I present you a tale of affirming and reconnecting with my sense of purpose amidst the anxiety and disorientation of all that’s going on. If you’re needing something like that (or at least a ray of hope that it could happen) then I invite you to read on. I considered keeping this to myself but figured there’s likely someone here who needs to hear it.

One consequence of the pandemic is that my core sense of purpose has been really thrown for a loop. Some of that is the huge reduction in human contact, some of it is disruption of activities and routines, some of it is worry about the future (mine/my family’s, my community’s, my country’s, my planet’s), some of it is despair over all the suffering people are experiencing, some of it is the disorientation of not fully understanding what’s happening (and just when it seems like I/we understand something, it’s often then time to pivot). In any event, it’s been hard to light whatever that flame is that . . . well, I’m not sure if the flame burns to motivate me or illuminates my path (if I don’t have a clear analogy, that in itself is a pretty good symptom of something being off, isn’t it?).

I have been doing pretty well from a productivity standpoint (one reason I haven’t been eager to telegraph any of this). I am grateful to be quite busy (since it means I’ve still got enough work for now to not be presently experiencing calamity on that front), and I’ve been doing a good job on balance. And I’ve been able to generate enough self-driven activity to keep “being myself” externally (i.e. doing the things consistent with who I’m trying to be in the world). But it’s been a slog and at times I feel as though I’m detached from something – like the me who is doing the thing or making the decision is using a disembodied version of me as the standard or role model (picture Noah asking himself “what would Noah do” and you get the idea).

I’m grateful to at least have that point of reference, and a good therapy session (on Zoom, of course) a month ago rescued me from abject despair on the “what am I doing here” front (there’s plenty of that to go around surrounding all the other aspects of this). So all else being equal, I’m doing great under the circumstances. But there have been so many internal and external impediments to the sort of clarity that usually governs everything I do, from big moral conundrums to seemingly trivial decisions that I want to align with my higher purpose. And man, I’ve missed that clarity about as much as I’ve missed anything short of being able to hug my kids.

Ah yes, my kids – turns out that my experience as a parent is part of what gave me a glimpse of that clarity again yesterday. Two related things I didn’t get into publicly for Mother’s Day this year are a) my awareness that it’s a difficult holiday for many people for many reasons and b) my particular heart connection to people doing the work of parenting without getting the recognition. This could be kinship caregivers (grandparents, aunts and uncles), stepparents, foster parents (whether official and state-licensed or simply people giving a young person safe haven), and other such variations. I remember well what it was like in our initial years of fostering our daughters, the years prior to going through the legal adoption process. I remember feeling very invisible, and while I’d never been much for those kinds of holidays up until that point, they exaggerated the degree to which I was viewed by others through a different lens than the one through which “real” parents were seen. And it was also an emotional lifeline whenever someone did see and validate that, whether explicitly saying so or simply treating us like a normal family and me like a normal parent.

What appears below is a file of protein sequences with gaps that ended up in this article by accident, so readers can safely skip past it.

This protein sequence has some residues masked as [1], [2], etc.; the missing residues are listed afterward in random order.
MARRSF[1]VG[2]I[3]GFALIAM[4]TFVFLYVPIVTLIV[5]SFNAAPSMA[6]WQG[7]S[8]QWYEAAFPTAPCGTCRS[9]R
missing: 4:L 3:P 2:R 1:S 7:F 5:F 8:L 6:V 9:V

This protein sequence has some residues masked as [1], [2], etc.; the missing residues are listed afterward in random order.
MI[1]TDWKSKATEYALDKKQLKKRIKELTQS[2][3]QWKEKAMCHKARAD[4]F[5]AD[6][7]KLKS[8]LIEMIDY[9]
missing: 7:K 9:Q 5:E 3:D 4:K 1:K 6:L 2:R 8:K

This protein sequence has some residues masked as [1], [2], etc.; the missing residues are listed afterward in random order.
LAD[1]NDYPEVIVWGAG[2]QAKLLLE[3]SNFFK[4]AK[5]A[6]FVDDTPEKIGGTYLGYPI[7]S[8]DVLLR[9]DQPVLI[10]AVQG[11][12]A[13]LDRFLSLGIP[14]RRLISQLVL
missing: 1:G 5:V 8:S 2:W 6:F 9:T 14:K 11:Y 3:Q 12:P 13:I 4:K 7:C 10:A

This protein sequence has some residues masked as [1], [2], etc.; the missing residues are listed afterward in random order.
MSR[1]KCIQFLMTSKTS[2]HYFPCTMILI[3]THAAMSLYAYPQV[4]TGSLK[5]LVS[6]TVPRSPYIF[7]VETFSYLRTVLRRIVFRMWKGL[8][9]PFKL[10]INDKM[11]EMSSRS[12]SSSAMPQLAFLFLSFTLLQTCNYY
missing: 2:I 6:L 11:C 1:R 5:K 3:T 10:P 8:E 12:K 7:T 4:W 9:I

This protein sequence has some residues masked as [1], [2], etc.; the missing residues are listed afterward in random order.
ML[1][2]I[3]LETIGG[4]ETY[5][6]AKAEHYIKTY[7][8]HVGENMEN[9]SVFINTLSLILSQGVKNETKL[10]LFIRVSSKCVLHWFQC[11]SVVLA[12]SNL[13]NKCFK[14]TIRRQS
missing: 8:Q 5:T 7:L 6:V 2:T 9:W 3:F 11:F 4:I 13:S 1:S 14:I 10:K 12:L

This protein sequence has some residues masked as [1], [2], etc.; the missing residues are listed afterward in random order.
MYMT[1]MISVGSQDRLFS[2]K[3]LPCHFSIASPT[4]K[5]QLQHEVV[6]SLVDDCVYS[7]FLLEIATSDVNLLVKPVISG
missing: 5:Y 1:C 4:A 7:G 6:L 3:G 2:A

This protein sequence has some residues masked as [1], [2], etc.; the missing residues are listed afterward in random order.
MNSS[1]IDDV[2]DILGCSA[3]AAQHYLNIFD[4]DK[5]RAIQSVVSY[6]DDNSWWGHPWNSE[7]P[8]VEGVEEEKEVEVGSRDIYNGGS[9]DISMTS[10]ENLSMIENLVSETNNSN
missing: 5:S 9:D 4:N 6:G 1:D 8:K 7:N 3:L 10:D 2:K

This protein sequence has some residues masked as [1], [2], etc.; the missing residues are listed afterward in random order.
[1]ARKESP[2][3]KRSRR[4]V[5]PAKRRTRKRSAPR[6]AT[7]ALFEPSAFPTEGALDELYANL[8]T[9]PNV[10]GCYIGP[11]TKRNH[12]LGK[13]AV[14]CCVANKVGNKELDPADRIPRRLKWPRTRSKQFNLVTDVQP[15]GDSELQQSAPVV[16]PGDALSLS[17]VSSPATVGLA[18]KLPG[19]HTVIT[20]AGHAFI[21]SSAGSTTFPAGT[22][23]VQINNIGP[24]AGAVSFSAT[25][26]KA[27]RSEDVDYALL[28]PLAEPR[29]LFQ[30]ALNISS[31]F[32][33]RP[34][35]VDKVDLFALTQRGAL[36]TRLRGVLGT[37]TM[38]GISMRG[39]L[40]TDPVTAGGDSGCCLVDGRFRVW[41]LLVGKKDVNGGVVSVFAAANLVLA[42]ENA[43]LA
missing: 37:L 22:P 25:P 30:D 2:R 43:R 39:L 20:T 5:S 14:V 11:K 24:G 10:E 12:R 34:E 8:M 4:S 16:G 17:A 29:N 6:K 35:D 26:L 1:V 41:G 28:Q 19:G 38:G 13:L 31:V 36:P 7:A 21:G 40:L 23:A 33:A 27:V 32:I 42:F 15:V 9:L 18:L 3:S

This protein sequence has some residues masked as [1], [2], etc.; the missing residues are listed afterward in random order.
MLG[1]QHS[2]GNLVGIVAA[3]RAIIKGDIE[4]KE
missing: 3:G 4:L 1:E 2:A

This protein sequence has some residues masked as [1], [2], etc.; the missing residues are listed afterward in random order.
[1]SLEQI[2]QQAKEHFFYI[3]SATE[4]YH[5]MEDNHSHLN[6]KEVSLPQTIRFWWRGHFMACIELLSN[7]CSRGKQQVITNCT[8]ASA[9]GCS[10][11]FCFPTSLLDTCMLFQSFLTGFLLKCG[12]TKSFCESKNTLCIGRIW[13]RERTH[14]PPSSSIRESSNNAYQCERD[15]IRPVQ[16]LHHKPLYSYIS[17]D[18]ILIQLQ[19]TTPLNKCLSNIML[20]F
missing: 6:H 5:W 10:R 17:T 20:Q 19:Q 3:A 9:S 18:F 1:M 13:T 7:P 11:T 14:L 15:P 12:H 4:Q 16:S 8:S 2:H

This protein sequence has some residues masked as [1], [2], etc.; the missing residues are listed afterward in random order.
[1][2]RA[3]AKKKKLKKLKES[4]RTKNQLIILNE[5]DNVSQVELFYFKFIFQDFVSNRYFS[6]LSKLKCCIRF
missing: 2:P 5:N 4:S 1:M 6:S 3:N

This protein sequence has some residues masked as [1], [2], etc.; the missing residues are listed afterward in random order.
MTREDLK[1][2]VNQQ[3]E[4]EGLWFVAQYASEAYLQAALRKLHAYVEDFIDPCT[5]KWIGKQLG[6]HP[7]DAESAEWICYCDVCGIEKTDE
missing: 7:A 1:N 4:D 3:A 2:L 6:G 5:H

So yesterday I reached out to a few women I know who are in that seldom-validated zone of non-traditional parent roles (most of them not tuned in to my writings, so I think/hope I’m not embarrassing much less “outing” anyone by writing about this) but who are doing the work of parenting. Unsurprisingly, they were appreciative, and one in particular made it clear that it was an important and well-timed bit of validation as she navigates caring for twin teenagers who have been in her care for several years through a complicated family situation. On one level my interaction with this friend was pretty straightforward (essentially a more elaborate version of “you go gurl, I see you” “thanks, I needed that”) but that was the moment when I was reminded of why I think I was put here, or at least why I’m so determined to stick around for a while.

So what’s the moral? I can think of a few:

1 ) If you know, even on a going-through-the-motions intellectual level, what actions are aligned with your sense of purpose (the last time you had one), keep going through those motions.

2 ) Being proactively kind to others is never a bad idea.

3 ) Even if you can’t find a cure for COVID-19 or ease the suffering of whole populations, there’s probably a not-that-difficult act of kindness you can engage in that will ease someone’s suffering to some degree for at least a moment.

4 ) Even if the specific goals you thought you had have been disrupted or squashed, there are likely actions you can take that remain aligned with the spirit behind those goals.

5 ) Hanging in there in the meantime is not to be taken lightly.

Likely there’s more, and likely I’ll have to reread this myself the next time my focus gets blurry again. In the meantime, I am grateful to have had an opportunity to reconnect with that part of myself and wish that for anyone reading this who is currently longing for the same.




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